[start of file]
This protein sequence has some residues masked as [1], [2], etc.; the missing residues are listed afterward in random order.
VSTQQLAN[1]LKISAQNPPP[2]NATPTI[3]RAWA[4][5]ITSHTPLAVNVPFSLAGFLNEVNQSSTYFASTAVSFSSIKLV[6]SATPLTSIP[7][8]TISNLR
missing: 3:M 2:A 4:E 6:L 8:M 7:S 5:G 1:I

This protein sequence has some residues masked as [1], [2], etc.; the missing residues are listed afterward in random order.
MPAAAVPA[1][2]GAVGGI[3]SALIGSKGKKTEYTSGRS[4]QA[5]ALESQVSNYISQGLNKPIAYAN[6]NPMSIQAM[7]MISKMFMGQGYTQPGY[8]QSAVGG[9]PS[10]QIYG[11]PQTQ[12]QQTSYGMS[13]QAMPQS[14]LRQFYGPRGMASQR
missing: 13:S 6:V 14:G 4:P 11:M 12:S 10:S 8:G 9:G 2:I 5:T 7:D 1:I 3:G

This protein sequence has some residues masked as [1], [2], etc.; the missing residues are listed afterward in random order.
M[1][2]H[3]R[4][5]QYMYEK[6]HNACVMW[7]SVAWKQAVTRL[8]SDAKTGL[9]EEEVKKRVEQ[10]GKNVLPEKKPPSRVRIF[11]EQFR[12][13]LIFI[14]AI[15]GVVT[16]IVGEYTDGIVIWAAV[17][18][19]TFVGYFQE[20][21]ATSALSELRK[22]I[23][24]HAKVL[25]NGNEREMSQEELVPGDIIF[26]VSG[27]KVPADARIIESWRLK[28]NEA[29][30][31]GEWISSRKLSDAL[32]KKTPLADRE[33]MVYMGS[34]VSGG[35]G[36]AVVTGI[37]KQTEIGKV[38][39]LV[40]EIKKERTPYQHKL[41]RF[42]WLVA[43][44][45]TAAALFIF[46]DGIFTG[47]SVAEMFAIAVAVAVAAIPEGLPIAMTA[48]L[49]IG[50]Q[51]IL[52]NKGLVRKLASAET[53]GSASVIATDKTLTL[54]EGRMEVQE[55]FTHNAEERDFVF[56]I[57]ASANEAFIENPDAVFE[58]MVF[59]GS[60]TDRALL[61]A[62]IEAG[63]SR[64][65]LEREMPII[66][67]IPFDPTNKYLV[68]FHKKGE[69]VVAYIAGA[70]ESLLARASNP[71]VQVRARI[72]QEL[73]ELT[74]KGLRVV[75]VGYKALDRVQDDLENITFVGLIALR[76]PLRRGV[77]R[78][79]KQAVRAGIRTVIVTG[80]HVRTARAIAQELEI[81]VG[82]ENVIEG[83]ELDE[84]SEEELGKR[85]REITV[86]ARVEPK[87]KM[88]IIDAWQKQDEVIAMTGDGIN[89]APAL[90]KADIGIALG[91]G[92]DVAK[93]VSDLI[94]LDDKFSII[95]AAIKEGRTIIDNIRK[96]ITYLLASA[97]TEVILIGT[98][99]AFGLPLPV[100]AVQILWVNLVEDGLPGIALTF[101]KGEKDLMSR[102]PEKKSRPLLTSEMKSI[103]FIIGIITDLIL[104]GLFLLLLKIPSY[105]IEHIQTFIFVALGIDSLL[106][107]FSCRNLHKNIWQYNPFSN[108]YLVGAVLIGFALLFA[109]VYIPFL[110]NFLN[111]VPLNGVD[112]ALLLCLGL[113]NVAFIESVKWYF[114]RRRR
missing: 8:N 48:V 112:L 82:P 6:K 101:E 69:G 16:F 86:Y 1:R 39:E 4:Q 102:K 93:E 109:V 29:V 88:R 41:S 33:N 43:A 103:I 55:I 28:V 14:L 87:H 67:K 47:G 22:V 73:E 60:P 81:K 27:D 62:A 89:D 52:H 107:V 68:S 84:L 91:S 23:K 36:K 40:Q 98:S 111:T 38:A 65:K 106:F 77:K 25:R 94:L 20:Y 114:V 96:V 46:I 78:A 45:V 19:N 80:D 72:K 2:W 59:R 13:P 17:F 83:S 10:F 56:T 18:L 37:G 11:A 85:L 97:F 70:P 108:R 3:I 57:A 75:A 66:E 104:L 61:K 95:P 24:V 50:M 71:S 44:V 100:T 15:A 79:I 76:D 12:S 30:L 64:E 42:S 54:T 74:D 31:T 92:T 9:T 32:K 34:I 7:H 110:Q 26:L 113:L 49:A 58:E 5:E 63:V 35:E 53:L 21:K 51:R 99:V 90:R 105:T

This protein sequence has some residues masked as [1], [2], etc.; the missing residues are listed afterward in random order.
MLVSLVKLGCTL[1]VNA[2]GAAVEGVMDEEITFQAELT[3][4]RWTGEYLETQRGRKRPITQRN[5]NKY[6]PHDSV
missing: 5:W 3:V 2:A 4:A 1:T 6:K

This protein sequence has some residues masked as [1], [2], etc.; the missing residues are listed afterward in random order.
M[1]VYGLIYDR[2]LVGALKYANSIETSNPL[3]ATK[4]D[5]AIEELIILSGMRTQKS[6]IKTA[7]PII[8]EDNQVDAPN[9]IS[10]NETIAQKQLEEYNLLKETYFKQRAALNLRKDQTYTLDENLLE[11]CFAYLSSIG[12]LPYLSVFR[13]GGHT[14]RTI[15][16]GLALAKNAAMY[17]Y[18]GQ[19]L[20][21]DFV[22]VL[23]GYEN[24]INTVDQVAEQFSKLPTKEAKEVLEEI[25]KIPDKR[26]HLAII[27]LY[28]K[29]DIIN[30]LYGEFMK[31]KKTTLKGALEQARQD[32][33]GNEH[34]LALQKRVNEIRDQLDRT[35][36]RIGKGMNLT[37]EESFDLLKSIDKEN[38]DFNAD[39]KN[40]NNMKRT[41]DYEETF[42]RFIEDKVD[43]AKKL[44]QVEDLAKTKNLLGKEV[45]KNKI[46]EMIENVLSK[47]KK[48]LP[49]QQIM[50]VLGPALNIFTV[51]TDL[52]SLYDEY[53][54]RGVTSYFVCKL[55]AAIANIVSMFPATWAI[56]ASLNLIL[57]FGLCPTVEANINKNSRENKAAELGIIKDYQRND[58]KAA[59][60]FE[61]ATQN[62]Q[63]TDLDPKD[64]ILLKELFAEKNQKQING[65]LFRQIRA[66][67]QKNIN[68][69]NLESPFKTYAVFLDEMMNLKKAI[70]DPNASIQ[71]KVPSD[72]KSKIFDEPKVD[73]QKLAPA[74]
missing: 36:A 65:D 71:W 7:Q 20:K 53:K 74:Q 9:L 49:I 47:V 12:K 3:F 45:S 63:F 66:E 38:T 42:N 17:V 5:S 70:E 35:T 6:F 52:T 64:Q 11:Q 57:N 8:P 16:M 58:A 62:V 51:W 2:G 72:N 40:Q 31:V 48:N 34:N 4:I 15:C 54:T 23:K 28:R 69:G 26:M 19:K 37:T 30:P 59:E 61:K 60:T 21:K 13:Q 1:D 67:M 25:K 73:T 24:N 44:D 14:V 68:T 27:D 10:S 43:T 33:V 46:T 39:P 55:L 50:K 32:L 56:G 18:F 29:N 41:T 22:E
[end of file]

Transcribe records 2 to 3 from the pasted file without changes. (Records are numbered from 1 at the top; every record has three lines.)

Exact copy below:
This protein sequence has some residues masked as [1], [2], etc.; the missing residues are listed afterward in random order.
MPAAAVPA[1][2]GAVGGI[3]SALIGSKGKKTEYTSGRS[4]QA[5]ALESQVSNYISQGLNKPIAYAN[6]NPMSIQAM[7]MISKMFMGQGYTQPGY[8]QSAVGG[9]PS[10]QIYG[11]PQTQ[12]QQTSYGMS[13]QAMPQS[14]LRQFYGPRGMASQR
missing: 13:S 6:V 14:G 4:P 11:M 12:S 10:S 8:G 9:G 2:I 5:T 7:D 1:I 3:G

This protein sequence has some residues masked as [1], [2], etc.; the missing residues are listed afterward in random order.
M[1][2]H[3]R[4][5]QYMYEK[6]HNACVMW[7]SVAWKQAVTRL[8]SDAKTGL[9]EEEVKKRVEQ[10]GKNVLPEKKPPSRVRIF[11]EQFR[12][13]LIFI[14]AI[15]GVVT[16]IVGEYTDGIVIWAAV[17][18][19]TFVGYFQE[20][21]ATSALSELRK[22]I[23][24]HAKVL[25]NGNEREMSQEELVPGDIIF[26]VSG[27]KVPADARIIESWRLK[28]NEA[29][30][31]GEWISSRKLSDAL[32]KKTPLADRE[33]MVYMGS[34]VSGG[35]G[36]AVVTGI[37]KQTEIGKV[38][39]LV[40]EIKKERTPYQHKL[41]RF[42]WLVA[43][44][45]TAAALFIF[46]DGIFTG[47]SVAEMFAIAVAVAVAAIPEGLPIAMTA[48]L[49]IG[50]Q[51]IL[52]NKGLVRKLASAET[53]GSASVIATDKTLTL[54]EGRMEVQE[55]FTHNAEERDFVF[56]I[57]ASANEAFIENPDAVFE[58]MVF[59]GS[60]TDRALL[61]A[62]IEAG[63]SR[64][65]LEREMPII[66][67]IPFDPTNKYLV[68]FHKKGE[69]VVAYIAGA[70]ESLLARASNP[71]VQVRARI[72]QEL[73]ELT[74]KGLRVV[75]VGYKALDRVQDDLENITFVGLIALR[76]PLRRGV[77]R[78][79]KQAVRAGIRTVIVTG[80]HVRTARAIAQELEI[81]VG[82]ENVIEG[83]ELDE[84]SEEELGKR[85]REITV[86]ARVEPK[87]KM[88]IIDAWQKQDEVIAMTGDGIN[89]APAL[90]KADIGIALG[91]G[92]DVAK[93]VSDLI[94]LDDKFSII[95]AAIKEGRTIIDNIRK[96]ITYLLASA[97]TEVILIGT[98][99]AFGLPLPV[100]AVQILWVNLVEDGLPGIALTF[101]KGEKDLMSR[102]PEKKSRPLLTSEMKSI[103]FIIGIITDLIL[104]GLFLLLLKIPSY[105]IEHIQTFIFVALGIDSLL[106][107]FSCRNLHKNIWQYNPFSN[108]YLVGAVLIGFALLFA[109]VYIPFL[110]NFLN[111]VPLNGVD[112]ALLLCLGL[113]NVAFIESVKWYF[114]RRRR
missing: 8:N 48:V 112:L 82:P 6:K 101:E 69:G 16:F 86:Y 1:R 39:E 4:Q 102:K 93:E 109:V 29:V 88:R 41:S 33:N 43:A 103:I 55:I 28:V 14:L 87:H 67:K 47:G 22:V 73:E 60:P 81:K 27:D 62:A 89:D 52:H 107:V 68:S 84:L 91:S 23:K 36:K 40:Q 98:S 111:T 38:A 65:K 106:F 77:K 25:R 94:L 20:Y 114:V 96:V 46:I 78:A 45:V 19:N 80:D 72:K 2:W 59:R 13:P 17:F 83:S 10:F 56:T 18:L 37:G 11:A 85:L 97:F 70:P 108:R 3:I 57:A 75:A 66:E 104:L 61:K 95:P 24:V 50:M 71:S 44:V 100:T 15:A 79:I 76:D 12:S 30:L 64:E 42:S 54:T 74:D 31:T 92:T 9:T 32:K 34:I 7:H 110:Q 26:L 113:L 49:A 58:E 5:E 63:V 35:E 53:L 21:K 51:R 99:V 90:R 105:T